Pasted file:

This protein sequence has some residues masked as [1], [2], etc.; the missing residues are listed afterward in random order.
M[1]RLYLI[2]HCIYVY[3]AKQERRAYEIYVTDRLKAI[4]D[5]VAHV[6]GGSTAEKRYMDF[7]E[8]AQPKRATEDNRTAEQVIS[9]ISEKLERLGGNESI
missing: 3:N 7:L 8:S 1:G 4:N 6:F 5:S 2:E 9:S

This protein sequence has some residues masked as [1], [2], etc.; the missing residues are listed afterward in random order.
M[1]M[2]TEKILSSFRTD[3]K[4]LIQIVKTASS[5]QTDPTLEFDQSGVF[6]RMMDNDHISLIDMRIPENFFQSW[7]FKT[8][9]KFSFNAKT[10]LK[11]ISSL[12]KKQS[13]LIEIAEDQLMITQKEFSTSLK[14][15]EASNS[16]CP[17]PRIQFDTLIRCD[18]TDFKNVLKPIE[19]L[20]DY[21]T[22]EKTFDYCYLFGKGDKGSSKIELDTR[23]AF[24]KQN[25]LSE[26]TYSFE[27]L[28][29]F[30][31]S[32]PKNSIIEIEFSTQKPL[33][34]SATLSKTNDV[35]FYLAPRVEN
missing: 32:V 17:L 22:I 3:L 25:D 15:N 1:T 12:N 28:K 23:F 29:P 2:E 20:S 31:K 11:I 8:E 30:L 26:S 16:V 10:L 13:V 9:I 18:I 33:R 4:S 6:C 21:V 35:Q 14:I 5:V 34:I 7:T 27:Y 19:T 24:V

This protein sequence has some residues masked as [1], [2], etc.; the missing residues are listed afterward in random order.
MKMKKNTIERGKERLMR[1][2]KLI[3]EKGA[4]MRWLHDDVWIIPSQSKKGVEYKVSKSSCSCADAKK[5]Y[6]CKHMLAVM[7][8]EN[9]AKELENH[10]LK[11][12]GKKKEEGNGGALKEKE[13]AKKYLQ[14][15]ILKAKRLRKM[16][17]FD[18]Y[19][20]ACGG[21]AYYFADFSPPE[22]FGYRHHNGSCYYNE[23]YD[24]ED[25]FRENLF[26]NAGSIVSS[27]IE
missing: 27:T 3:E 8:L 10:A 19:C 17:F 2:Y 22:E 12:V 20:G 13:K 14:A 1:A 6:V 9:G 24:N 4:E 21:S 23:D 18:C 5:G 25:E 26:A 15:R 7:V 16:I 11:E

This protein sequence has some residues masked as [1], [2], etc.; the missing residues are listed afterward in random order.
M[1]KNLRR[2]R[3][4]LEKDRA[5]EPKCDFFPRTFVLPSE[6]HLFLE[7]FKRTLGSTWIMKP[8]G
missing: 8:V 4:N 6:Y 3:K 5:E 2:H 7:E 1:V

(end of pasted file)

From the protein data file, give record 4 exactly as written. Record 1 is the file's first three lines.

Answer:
This protein sequence has some residues masked as [1], [2], etc.; the missing residues are listed afterward in random order.
M[1]KNLRR[2]R[3][4]LEKDRA[5]EPKCDFFPRTFVLPSE[6]HLFLE[7]FKRTLGSTWIMKP[8]G
missing: 8:V 4:N 6:Y 3:K 5:E 2:H 7:E 1:V